Disabled people don’t make it through the apocalypse. At least that’s the conventional wisdom of both speculative fiction and our own world: If the biomedical industrial complex collapses, so do all the people who rely on its products. Corporations need us to believe this, yes, but it’s hard to deny the truth of it. If pharmaceutical companies like Eli Lilly, Novo Nordisk, and Sanofi were unable to continue manufacturing insulin, or if it became so scarce as to be affordable only to the investors and technocrats packing their bags for Mars, I’d be done for in a matter of weeks. It’d be nice to think some miracle collective of anarchist scientists could pop up to take their place, but that’s not how we tend to imagine the end of the world going down. So, while people with disabilities have historically populated film and literature more regularly than any other minority group—frequently as “narrative prostheses” where their bodies become plot-driving problems—they disappear from our postcapitalist futures. That is, unless they’ve been mutilated or mutated by the same catastrophe that caused the world to collapse or they’ve gained some kind of supercrip cyborg body in the chaos. (Think of the double-entendre-ish firearm worn by Furiosa in Mad Max.) Those of us with the kinds of everyday illnesses, dependencies, and access issues that more typically define disability can’t hope to make it into the fast-paced, social-Darwinist worlds of apocalypse movies.
Disability politics have always had their own utopias and dystopias that have more to do with issues of ableism and access in the present than they do with the apocalyptic future. Today’s landscape of genomics and prenatal testing threatens to eliminate congenital disabilities entirely, not unlike the openly eugenicist “utopias” of the early 20th century novelist Charlotte Perkins Gilman. In her 1911 novel Moving the Mountain, one of the pioneers of Gilman’s ideal society brags that, through intensive biological screening of each potential citizen, “We have better children than ever were born on earth before,” and “Idiots, hopeless ones, we don’t keep anymore.” It didn’t take long for this explicit genetic manipulation to become dystopian in the popular imagination, as the 1932 publication of Aldous Huxley’s Brave New World attests. Although the field of genetic testing aims to distance itself from the rhetoric of eugenics proper and from popular anxieties about “designer babies,” medical professionals insist in quite similar terms to Gilman and her contemporaries that universal screening can eliminate undesired bodily anomalies. Last year, when the news broke that Iceland had all but eliminated Down syndrome as a result of prenatal testing, the head of the prenatal diagnosis unit at Iceland’s central hospital told a CBS reporter, “Babies with Down syndrome are still being born in Iceland. Some of them were low-risk in our screening test, so we didn’t find them.” Implied, here, is an ideal world very close to the past and present, in which just slightly better screening technologies could fully eradicate a category of humans based on the assumption that disabled lives are not worth living. Not all that much seems new when it comes to neo-eugenics.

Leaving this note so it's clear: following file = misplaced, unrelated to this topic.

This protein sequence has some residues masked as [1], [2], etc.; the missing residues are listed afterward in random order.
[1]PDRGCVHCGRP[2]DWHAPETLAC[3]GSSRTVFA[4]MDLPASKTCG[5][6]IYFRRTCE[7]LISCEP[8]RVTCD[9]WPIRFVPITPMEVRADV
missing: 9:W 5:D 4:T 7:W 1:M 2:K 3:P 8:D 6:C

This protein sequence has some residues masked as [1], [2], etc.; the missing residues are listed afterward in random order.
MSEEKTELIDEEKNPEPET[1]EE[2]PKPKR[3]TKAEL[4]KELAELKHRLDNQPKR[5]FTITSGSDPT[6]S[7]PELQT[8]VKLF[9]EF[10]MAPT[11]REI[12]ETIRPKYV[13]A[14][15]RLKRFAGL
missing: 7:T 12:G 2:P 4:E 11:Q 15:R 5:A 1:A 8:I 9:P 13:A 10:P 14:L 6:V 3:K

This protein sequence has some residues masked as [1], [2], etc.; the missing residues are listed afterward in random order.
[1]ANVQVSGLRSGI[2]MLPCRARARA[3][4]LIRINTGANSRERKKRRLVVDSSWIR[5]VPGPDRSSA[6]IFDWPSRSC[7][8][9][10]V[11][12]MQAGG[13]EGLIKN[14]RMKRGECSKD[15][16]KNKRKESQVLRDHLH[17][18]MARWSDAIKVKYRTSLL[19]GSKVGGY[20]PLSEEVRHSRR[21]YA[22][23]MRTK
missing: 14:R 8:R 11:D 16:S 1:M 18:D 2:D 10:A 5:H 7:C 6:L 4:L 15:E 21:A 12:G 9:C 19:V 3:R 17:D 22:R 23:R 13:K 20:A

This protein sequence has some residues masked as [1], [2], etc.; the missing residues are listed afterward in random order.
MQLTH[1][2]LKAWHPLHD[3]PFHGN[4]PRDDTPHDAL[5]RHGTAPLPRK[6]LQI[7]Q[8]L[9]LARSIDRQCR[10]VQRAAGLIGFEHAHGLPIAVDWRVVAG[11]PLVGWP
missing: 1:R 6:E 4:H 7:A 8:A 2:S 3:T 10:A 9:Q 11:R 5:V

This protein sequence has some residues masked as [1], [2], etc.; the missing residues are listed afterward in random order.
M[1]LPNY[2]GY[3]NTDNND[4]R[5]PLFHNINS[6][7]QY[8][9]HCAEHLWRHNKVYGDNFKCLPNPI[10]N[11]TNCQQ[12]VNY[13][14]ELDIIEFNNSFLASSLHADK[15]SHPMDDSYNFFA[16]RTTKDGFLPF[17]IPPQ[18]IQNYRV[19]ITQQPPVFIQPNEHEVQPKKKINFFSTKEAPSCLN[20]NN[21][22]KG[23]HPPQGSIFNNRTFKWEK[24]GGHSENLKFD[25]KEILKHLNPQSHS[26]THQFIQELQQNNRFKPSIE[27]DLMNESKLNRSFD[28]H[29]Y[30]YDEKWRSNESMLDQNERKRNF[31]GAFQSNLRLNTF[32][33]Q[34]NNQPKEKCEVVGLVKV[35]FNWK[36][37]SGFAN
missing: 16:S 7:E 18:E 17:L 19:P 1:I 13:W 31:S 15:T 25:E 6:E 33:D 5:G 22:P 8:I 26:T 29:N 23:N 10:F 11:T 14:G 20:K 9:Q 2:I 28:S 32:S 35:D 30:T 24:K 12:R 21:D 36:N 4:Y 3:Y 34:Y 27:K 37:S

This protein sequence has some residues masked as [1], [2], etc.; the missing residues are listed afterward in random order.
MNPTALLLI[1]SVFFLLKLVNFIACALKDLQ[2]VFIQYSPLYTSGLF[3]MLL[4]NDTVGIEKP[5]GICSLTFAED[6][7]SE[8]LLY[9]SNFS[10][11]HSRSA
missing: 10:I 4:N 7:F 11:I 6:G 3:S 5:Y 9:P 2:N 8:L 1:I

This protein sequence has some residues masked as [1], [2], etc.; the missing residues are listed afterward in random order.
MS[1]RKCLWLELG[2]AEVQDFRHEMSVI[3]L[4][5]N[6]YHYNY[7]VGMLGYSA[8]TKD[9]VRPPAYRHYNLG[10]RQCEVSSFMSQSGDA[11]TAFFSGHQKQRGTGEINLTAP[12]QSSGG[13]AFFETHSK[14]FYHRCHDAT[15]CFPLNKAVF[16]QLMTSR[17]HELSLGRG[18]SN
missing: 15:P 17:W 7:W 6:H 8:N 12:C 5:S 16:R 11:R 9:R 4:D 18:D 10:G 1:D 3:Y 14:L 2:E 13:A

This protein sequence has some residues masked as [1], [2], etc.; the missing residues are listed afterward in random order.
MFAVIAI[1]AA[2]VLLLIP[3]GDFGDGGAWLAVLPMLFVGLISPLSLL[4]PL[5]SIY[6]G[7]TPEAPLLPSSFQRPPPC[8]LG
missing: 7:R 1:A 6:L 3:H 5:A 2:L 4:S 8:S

The ideal disability society, however, is the one envisioned by universal design, a contemporary architectural and educational movement aimed at making social environments accessible to all kinds of bodies and minds. One of the foremost promises of universal design is that disability accommodations never only benefit the people for whom they are intended, but benefit all people by giving them more possibilities for maneuvering through their environments. For example, while the intended function of curb cuts was to allow wheelchair users to cross the street, they also made life much easier for mothers pushing strollers or workers pushing dollies stacked with heavy boxes. Accommodating the few benefits the many, the logic goes. Like today’s dystopian neo-eugenics, universal design is a utopian concept based more in our present world than any radically altered future. Who will have time to worry about accessibility when they’re scavenging for food in the bombed-out remnants of their former lives?